Moated site known as Marshalls, 290m south of Weald Place


Heritage Category:
Scheduled Monument
List Entry Number:
Date first listed:


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The building or site itself may lie within the boundary of more than one authority.

Epping Forest (District Authority)
North Weald Bassett
National Grid Reference:
TL 47482 04373

Reasons for Designation

Around 6,000 moated sites are known in England. They consist of wide ditches, often or seasonally water-filled, partly or completely enclosing one or more islands of dry ground on which stood domestic or religious buildings. In some cases the islands were used for horticulture. The majority of moated sites served as prestigious aristocratic and seigneurial residences with the provision of a moat intended as a status symbol rather than a practical military defence. The peak period during which moated sites were built was between about 1250 and 1350 and by far the greatest concentration lies in central and eastern parts of England. However, moated sites were built throughout the medieval period, are widely scattered throughout England and exhibit a high level of diversity in their forms and sizes. They form a significant class of medieval monument and are important for the understanding of the distribution of wealth and status in the countryside. Many examples provide conditions favourable to the survival of organic remains.

The moated site known as Marshalls survives well. The island will retain buried evidence for structures and other features relating to the period of occupation. The buried silts in the base of the ditch will contain artefacts relating to the period of occupation and environmental evidence for the appearance of the landscape in which the monument was set.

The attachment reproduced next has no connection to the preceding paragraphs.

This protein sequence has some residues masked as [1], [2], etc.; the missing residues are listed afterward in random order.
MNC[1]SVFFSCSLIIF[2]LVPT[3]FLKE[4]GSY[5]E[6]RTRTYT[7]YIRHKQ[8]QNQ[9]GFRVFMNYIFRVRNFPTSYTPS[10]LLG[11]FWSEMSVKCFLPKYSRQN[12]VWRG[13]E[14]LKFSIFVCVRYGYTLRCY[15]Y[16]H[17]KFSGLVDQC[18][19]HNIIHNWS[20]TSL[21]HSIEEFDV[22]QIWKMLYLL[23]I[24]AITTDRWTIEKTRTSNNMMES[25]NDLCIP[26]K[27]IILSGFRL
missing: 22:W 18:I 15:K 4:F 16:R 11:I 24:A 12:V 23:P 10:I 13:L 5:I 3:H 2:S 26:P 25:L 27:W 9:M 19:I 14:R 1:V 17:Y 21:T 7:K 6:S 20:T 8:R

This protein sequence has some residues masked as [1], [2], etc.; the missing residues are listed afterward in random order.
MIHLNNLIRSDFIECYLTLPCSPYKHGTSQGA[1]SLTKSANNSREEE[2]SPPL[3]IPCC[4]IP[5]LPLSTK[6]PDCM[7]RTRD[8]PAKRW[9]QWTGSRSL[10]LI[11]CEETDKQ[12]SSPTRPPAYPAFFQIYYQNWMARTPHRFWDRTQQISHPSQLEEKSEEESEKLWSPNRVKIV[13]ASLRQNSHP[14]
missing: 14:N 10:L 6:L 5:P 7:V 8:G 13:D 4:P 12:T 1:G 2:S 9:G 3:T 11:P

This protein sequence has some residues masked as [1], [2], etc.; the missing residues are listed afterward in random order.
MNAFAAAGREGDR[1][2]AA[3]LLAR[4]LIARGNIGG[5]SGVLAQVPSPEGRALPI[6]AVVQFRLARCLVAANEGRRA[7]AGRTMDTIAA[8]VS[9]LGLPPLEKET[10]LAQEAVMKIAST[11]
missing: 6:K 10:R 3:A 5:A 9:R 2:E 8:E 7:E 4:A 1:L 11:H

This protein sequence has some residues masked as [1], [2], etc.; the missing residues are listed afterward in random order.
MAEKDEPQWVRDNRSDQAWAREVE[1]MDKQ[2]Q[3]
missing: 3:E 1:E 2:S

The monument lies in an area where moated sites are fairly numerous, and is situated in close proximity to three such sites, the moated site 350m south of Dorrington Farm on the boundary between Epping Upland and North Weald Bassett, 3.4km to the north west; the moated site at Colliers Hatch, 3.7m to the south east; and the moated site known as Wynter's Farm in Magdalen Laver, 4.5km to the NNE. Comparative studies between these sites and further examples from other regions, will provide valuable insights into the development of settlement and many other aspects of medieval society in England.


The monument includes a medieval moated site known as Marshalls which is located on a gentle west-facing slope 80m to the south east of the village of Thornwood and towards the eastern side of the parish of North Weald Bassett.

The moated site includes a trapezoidal island measuring a maximum of 44m north-south by 44m east-west. The island is contained by a water-filled moat or ditch which measures approximately 8m wide. A causeway crosses the southern arm of the moat. A shallow bank, up to 7m wide and thought to be upcast from the ditch, is visible along the south and west arms of the moat.

The moated site is thought to represent the manor of Marshalls, which derived its name from the family of Ralph le Mareschal (or Marchal) who held land in the parish of North Weald in 1280. The manor descended through the Mareschal family until at least the early 15th century. The local antiquarian, Morant, stated in 1768 that the mansion house contained by the moat `is now demolished'. The present day Marshalls Farm, which dates from the 17th century and probably represents the successor to the moated site, is situated about 400m to the south of the moat and is not included in the scheduling.

All fences and gates are excluded from the scheduling, although the ground beneath these features is included.

MAP EXTRACT The site of the monument is shown on the attached map extract.


The contents of this record have been generated from a legacy data system.

Legacy System number:
Legacy System:


Books and journals
The Victoria History of the County of Essex - North Weald Bassett: Ongar Hundred, (1956), 288-289
North Weald Bassett, (1956), 284-289
Morant, P, The History and Antiquities of the County of Essex 1763-1768, (1769), 150


This monument is scheduled under the Ancient Monuments and Archaeological Areas Act 1979 as amended as it appears to the Secretary of State to be of national importance. This entry is a copy, the original is held by the Department for Digital, Culture, Media and Sport.

End of official listing

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